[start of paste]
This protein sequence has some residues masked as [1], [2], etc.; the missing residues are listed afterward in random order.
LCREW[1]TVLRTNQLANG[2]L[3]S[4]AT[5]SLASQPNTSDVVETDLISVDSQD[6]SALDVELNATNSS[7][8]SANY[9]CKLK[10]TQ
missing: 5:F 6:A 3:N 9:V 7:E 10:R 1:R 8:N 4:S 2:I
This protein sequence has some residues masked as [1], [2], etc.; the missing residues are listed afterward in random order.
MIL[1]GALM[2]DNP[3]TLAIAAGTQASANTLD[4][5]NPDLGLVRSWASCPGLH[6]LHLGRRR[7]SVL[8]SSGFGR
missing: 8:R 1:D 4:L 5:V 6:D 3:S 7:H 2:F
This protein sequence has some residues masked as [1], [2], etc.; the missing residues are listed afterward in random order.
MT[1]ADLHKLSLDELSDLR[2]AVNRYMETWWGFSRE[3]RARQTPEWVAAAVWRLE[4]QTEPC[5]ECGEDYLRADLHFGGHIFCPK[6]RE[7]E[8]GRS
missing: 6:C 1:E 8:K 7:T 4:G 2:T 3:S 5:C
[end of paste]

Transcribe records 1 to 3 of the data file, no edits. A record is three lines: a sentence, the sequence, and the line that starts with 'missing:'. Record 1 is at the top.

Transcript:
This protein sequence has some residues masked as [1], [2], etc.; the missing residues are listed afterward in random order.
LCREW[1]TVLRTNQLANG[2]L[3]S[4]AT[5]SLASQPNTSDVVETDLISVDSQD[6]SALDVELNATNSS[7][8]SANY[9]CKLK[10]TQ
missing: 5:F 6:A 3:N 9:V 7:E 10:R 1:R 8:N 4:S 2:I
This protein sequence has some residues masked as [1], [2], etc.; the missing residues are listed afterward in random order.
MIL[1]GALM[2]DNP[3]TLAIAAGTQASANTLD[4][5]NPDLGLVRSWASCPGLH[6]LHLGRRR[7]SVL[8]SSGFGR
missing: 8:R 1:D 4:L 5:V 6:D 3:S 7:H 2:F
This protein sequence has some residues masked as [1], [2], etc.; the missing residues are listed afterward in random order.
MT[1]ADLHKLSLDELSDLR[2]AVNRYMETWWGFSRE[3]RARQTPEWVAAAVWRLE[4]QTEPC[5]ECGEDYLRADLHFGGHIFCPK[6]RE[7]E[8]GRS
missing: 6:C 1:E 8:K 7:T 4:G 2:T 3:S 5:C